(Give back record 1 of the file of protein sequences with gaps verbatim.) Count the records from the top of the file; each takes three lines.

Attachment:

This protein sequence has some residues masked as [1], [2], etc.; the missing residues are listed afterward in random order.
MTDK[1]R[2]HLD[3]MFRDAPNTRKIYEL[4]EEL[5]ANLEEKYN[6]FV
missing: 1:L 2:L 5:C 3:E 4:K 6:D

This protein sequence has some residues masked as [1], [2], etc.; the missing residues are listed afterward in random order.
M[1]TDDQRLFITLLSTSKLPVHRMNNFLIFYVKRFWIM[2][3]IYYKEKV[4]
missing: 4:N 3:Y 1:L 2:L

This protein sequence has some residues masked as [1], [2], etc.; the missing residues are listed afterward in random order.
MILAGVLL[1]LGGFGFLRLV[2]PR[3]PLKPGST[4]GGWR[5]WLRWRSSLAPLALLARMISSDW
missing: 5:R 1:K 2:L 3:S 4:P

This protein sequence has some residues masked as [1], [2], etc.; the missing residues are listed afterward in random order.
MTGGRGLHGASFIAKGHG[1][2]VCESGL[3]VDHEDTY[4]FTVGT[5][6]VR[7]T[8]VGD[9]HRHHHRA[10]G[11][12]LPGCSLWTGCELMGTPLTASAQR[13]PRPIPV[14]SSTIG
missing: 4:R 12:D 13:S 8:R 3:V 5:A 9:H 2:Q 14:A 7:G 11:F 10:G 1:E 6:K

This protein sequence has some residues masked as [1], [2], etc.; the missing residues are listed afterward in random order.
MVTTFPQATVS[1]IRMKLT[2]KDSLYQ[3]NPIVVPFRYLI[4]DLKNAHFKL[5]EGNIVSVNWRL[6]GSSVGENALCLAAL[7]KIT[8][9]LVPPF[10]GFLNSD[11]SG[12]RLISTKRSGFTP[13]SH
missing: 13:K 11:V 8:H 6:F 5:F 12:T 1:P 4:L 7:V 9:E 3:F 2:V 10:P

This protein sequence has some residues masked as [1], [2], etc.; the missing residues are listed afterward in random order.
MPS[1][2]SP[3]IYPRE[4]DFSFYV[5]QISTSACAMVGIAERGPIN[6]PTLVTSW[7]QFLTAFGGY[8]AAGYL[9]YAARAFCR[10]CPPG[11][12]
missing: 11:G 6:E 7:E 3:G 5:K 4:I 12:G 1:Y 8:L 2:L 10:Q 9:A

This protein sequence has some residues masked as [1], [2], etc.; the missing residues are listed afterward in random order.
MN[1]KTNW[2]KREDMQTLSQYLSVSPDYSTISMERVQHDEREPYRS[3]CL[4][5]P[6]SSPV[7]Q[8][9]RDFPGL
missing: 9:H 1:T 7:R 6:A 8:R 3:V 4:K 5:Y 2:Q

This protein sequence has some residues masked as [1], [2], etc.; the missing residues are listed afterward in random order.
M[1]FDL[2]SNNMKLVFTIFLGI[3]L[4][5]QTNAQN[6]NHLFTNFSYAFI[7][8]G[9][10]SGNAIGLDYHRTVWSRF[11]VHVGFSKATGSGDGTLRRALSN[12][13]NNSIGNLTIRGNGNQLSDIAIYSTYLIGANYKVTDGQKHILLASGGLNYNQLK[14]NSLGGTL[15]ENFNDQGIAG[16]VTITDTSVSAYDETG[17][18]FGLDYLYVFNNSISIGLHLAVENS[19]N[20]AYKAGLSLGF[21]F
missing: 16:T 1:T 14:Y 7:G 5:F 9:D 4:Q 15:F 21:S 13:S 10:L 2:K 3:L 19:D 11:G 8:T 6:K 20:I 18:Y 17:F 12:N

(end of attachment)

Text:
This protein sequence has some residues masked as [1], [2], etc.; the missing residues are listed afterward in random order.
MTDK[1]R[2]HLD[3]MFRDAPNTRKIYEL[4]EEL[5]ANLEEKYN[6]FV
missing: 1:L 2:L 5:C 3:E 4:K 6:D